The course offers itself has built on these experiences to offer practical guidance on how to better understand and support passengers with different types of disabilities, emphasising the importance of stakeholder consultations, as well as explaining how an inclusive public transport strategy can boost business.
The training has been warmly welcomed by both companies and transport users in each country where it has been piloted.
National Automobile Club of Azerbaijan (AMAK)
“Organisation of such trainings is very beneficial for us since we are reminded that disability is not only related to a wheelchair. Moreover, such trainings create a communication bridge between people with disabilities and public transport representatives.”
“Such training is very useful for us and for the administration of trolleybus and bus fleets, but also for drivers and conductors. With the help of such thematic trainings, we are reminded of the issues of people with disabilities and other citizens in public transport. In turn, we are happy to help improving the situation, meetings with groups of people with disabilities are still being held, but as a result of such training, we had the opportunity to bring to the surface/agenda issues related to ensuring accessibility to public transport, especially during a pandemic. I believe that it is also necessary to cover these problems in mass media in order to inform the population and form public opinion and perception. After all, people also need to understand each other’s needs and help people with disabilities, as well as the same drivers or conductors of public transport.”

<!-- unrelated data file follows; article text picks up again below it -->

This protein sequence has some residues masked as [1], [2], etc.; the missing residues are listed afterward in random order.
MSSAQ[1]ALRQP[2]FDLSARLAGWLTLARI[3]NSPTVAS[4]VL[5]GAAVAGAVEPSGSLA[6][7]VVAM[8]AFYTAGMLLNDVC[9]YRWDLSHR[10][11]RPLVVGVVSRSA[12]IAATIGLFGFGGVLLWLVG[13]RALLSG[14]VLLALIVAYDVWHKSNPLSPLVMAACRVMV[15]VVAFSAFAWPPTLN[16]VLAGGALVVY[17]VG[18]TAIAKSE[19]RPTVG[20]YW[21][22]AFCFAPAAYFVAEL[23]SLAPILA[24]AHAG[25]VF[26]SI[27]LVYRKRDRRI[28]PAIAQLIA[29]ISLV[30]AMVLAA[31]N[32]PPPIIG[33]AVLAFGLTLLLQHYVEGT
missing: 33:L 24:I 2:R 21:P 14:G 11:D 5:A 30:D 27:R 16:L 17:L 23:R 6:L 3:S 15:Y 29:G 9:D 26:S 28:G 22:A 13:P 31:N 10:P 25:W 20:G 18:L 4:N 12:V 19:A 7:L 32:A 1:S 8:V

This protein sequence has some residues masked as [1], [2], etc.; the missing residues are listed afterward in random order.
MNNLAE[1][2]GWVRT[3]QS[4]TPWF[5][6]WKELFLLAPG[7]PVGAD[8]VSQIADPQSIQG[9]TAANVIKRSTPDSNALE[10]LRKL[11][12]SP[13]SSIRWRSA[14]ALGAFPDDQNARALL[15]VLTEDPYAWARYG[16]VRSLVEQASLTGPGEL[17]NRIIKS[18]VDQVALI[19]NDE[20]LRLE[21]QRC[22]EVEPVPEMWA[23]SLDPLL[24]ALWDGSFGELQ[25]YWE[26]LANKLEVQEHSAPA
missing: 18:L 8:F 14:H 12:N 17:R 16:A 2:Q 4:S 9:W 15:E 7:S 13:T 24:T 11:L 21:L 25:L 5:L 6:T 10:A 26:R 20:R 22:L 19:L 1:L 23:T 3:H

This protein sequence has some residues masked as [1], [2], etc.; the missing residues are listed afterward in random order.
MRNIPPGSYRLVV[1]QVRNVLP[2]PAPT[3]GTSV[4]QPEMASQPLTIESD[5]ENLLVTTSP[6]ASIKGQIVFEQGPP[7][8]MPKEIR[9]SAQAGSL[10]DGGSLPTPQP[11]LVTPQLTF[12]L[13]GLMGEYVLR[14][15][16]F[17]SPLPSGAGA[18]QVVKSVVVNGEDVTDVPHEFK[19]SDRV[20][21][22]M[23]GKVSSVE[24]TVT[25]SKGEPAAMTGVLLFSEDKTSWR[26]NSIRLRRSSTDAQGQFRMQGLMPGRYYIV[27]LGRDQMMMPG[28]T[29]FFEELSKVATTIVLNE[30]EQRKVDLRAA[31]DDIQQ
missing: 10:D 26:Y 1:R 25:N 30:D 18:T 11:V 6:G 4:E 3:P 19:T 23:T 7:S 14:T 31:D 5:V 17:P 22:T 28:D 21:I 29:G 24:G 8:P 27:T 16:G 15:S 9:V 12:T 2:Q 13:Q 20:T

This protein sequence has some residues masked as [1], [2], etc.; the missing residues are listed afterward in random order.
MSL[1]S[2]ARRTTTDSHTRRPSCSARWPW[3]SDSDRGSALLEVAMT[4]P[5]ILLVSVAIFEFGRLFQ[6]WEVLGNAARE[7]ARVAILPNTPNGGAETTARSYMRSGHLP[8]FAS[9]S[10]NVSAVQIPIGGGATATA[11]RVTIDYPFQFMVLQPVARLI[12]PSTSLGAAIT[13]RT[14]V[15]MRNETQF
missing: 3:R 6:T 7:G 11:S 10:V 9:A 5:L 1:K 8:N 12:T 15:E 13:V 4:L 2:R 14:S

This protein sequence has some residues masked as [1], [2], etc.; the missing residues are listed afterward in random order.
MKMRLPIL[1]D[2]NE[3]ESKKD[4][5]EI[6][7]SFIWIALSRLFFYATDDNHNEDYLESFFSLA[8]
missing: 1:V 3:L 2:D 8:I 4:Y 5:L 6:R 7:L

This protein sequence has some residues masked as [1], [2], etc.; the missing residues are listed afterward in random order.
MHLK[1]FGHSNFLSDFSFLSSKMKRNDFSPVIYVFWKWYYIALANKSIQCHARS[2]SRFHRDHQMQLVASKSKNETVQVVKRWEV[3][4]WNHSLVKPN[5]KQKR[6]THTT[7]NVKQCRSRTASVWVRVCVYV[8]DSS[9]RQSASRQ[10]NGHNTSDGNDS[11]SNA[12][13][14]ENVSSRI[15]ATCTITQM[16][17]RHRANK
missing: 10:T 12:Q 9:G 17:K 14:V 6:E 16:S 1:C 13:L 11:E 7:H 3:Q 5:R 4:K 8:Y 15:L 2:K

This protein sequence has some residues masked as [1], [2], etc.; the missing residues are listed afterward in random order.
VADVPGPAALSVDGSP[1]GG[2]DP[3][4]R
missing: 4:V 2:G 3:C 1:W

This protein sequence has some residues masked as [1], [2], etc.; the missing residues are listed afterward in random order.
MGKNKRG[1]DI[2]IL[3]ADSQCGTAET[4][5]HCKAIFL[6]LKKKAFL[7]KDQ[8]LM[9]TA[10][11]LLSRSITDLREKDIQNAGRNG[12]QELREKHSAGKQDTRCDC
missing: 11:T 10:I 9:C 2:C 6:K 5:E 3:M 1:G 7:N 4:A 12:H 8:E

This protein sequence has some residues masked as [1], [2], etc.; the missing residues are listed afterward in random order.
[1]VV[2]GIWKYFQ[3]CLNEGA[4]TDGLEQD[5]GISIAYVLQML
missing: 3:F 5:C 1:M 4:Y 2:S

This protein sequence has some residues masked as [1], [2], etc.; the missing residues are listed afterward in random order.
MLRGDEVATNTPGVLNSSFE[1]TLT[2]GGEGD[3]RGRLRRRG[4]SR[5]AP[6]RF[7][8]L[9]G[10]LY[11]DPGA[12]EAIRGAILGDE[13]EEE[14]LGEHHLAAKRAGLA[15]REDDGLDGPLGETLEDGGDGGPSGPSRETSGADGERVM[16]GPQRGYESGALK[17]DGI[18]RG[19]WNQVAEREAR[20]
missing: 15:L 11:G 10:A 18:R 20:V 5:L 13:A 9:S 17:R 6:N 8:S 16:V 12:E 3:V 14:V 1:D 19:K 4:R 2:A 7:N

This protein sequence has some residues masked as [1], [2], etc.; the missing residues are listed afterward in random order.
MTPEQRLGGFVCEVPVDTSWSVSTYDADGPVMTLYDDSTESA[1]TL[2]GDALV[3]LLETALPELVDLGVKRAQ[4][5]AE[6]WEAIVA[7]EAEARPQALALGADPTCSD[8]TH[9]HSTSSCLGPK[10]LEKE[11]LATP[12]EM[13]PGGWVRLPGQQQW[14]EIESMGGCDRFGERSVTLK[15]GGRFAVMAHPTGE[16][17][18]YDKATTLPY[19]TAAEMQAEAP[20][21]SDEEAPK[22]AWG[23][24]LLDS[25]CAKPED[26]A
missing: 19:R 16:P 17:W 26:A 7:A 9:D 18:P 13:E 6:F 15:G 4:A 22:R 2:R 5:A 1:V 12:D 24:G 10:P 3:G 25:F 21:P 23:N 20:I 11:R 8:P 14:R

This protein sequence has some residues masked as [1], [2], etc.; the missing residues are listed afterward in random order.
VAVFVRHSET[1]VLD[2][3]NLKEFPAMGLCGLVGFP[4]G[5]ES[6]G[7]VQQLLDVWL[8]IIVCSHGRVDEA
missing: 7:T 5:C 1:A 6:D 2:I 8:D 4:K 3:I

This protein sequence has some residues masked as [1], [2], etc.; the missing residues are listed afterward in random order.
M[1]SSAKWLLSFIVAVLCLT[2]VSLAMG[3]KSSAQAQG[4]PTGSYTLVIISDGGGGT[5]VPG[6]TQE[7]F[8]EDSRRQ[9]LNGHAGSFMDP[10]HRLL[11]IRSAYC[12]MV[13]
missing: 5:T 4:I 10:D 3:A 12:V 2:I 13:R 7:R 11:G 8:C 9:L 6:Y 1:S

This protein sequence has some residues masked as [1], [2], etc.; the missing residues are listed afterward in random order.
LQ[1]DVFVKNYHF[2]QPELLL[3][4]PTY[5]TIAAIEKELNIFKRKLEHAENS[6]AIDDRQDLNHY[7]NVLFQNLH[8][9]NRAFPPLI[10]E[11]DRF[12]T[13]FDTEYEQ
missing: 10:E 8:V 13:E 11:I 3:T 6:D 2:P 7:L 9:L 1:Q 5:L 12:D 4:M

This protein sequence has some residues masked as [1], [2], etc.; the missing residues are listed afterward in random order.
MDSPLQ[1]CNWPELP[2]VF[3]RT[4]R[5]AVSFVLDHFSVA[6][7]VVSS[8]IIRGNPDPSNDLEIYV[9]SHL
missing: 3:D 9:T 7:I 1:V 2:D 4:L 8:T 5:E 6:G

“I think that such a training is very informative and useful, it should be carried out to all drivers, conductors, as well as responsible persons, not only in Chisinau, but throughout the Republic. It is very good that the first modules of the training were devoted to the theory and introduction to the problematic, explaining who people with disabilities are and how they feel. Because, not every person is aware of what is happening next to other people in public transport, not only to those who have obvious visible disability problems. Practical exercises and illustrative examples are also very helpful and important, they helped the participants to “play” the role of people with special needs. It is also good that the issue of creating an advisory group was raised, it already exists at the local level, but not always effectively, now it is planned to create an accessibility council within the city hall, it is possible to include the problems of public transport there.”
From today, our course materials and guidance notes for trainers are available to download and use on the EASST Academy website. Also launching in Spring 2022 will be an adapted version of the course which can be taken online.
Cities that are accessible and inclusive of the needs of people with disabilities are also safer and more user-friendly for all families with pushchairs, elderly people, women, children, and even tourists. Accessible cities make people – not cars – the first priority, and in so doing are better for all road users.